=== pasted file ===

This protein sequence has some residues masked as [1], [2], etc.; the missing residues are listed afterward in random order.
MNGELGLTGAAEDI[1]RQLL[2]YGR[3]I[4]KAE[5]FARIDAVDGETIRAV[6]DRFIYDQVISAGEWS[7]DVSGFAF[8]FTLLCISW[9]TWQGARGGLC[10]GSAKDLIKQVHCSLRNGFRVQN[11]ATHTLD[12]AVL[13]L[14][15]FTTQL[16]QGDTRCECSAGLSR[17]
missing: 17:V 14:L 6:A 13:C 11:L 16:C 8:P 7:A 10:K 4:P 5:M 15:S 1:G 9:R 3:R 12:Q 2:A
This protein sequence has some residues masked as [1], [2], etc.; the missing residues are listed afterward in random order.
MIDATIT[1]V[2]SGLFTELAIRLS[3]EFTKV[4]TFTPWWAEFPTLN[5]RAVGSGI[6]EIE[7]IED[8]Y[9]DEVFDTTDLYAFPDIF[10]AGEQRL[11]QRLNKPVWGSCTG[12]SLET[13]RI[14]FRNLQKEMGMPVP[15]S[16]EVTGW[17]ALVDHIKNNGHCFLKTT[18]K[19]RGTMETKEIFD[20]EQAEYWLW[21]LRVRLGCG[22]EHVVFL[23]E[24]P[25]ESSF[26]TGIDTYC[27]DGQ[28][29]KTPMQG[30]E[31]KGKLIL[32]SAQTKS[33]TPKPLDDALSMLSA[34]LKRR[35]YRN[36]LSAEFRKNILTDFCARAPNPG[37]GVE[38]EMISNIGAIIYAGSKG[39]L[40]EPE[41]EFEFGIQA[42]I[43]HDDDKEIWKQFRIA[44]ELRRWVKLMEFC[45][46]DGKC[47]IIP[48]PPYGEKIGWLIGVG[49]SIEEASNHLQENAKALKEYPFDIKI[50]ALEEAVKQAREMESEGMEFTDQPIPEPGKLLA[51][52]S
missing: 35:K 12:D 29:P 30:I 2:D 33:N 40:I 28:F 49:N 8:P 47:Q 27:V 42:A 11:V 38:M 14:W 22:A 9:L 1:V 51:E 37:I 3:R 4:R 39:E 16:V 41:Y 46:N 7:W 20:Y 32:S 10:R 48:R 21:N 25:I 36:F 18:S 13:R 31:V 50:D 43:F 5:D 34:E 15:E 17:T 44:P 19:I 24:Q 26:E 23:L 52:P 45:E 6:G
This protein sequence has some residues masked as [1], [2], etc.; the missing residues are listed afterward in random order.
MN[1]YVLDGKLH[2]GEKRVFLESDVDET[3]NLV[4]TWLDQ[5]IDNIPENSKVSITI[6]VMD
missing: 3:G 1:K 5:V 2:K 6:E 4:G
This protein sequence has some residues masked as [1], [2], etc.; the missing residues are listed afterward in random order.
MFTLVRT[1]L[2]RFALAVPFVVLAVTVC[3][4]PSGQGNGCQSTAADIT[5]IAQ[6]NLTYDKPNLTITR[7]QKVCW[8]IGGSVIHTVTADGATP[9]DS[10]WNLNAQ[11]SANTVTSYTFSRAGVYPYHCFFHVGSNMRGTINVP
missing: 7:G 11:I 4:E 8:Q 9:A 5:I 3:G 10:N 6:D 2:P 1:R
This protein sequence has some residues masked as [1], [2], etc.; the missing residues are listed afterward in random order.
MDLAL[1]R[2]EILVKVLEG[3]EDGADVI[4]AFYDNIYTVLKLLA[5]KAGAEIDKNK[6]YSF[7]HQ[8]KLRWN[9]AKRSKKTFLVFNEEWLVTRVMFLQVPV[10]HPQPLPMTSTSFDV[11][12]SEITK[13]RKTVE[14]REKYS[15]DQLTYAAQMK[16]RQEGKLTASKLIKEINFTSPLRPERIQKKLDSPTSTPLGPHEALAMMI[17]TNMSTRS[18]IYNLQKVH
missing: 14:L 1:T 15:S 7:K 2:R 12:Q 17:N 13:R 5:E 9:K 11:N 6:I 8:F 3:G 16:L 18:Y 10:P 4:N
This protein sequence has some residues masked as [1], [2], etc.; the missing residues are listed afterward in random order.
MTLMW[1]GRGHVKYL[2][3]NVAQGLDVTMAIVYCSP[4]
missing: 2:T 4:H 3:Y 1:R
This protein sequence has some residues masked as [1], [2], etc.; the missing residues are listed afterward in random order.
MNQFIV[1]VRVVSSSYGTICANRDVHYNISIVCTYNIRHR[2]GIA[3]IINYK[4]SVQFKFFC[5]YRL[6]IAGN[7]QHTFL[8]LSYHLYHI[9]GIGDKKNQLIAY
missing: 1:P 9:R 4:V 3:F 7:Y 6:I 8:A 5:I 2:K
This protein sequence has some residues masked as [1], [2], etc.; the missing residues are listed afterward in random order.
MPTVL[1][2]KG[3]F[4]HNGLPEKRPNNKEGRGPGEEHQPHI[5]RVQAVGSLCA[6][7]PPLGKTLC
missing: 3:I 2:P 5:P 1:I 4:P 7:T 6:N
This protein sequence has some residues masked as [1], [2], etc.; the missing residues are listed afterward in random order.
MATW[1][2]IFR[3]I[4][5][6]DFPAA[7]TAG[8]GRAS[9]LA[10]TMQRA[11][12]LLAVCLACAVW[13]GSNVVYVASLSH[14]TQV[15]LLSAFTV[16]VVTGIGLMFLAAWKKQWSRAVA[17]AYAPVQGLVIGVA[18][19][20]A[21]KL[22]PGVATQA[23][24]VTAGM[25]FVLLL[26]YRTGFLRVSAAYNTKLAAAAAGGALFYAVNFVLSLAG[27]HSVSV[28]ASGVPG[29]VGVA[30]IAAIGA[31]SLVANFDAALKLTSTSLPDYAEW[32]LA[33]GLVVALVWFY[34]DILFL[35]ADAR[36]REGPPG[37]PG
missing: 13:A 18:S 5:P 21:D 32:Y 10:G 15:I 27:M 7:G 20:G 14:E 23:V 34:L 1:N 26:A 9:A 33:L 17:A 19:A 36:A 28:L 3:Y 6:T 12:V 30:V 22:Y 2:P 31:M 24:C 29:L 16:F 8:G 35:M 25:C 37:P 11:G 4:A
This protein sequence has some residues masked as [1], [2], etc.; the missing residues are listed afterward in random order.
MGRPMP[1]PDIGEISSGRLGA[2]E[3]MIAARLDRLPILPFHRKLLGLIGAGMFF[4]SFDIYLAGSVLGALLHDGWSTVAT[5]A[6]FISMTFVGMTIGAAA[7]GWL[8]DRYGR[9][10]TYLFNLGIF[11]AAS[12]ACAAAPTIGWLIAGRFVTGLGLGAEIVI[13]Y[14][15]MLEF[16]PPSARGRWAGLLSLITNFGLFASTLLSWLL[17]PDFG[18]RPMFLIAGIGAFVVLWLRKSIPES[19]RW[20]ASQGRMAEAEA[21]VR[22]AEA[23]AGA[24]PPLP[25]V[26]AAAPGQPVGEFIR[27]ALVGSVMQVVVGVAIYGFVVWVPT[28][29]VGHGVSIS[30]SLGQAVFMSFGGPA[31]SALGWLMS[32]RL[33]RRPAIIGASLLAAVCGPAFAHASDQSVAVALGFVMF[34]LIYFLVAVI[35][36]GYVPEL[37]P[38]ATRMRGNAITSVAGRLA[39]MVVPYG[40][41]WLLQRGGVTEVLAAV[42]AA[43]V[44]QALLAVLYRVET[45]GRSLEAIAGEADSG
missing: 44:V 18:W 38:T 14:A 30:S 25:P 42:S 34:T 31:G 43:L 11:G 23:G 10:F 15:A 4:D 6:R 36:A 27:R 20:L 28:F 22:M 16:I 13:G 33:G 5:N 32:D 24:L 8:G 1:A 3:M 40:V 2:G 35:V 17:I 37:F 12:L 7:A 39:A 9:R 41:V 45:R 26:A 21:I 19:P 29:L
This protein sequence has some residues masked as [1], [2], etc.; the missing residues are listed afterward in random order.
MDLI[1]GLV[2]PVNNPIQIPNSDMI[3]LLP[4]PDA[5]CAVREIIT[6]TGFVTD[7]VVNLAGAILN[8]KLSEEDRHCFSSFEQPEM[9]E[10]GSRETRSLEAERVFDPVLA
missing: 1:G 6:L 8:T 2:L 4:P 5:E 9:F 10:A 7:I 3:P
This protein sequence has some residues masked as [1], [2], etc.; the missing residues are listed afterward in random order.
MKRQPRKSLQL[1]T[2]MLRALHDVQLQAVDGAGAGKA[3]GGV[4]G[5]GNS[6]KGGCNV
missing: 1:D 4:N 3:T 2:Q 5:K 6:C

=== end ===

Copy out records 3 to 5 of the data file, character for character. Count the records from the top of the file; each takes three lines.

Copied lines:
This protein sequence has some residues masked as [1], [2], etc.; the missing residues are listed afterward in random order.
MN[1]YVLDGKLH[2]GEKRVFLESDVDET[3]NLV[4]TWLDQ[5]IDNIPENSKVSITI[6]VMD
missing: 3:G 1:K 5:V 2:K 6:E 4:G
This protein sequence has some residues masked as [1], [2], etc.; the missing residues are listed afterward in random order.
MFTLVRT[1]L[2]RFALAVPFVVLAVTVC[3][4]PSGQGNGCQSTAADIT[5]IAQ[6]NLTYDKPNLTITR[7]QKVCW[8]IGGSVIHTVTADGATP[9]DS[10]WNLNAQ[11]SANTVTSYTFSRAGVYPYHCFFHVGSNMRGTINVP
missing: 7:G 11:I 4:E 8:Q 9:A 5:I 3:G 10:N 6:D 2:P 1:R
This protein sequence has some residues masked as [1], [2], etc.; the missing residues are listed afterward in random order.
MDLAL[1]R[2]EILVKVLEG[3]EDGADVI[4]AFYDNIYTVLKLLA[5]KAGAEIDKNK[6]YSF[7]HQ[8]KLRWN[9]AKRSKKTFLVFNEEWLVTRVMFLQVPV[10]HPQPLPMTSTSFDV[11][12]SEITK[13]RKTVE[14]REKYS[15]DQLTYAAQMK[16]RQEGKLTASKLIKEINFTSPLRPERIQKKLDSPTSTPLGPHEALAMMI[17]TNMSTRS[18]IYNLQKVH
missing: 14:L 1:T 15:S 7:K 2:R 12:Q 17:N 13:R 5:E 9:K 11:N 6:I 8:F 3:G 16:L 18:Y 10:P 4:N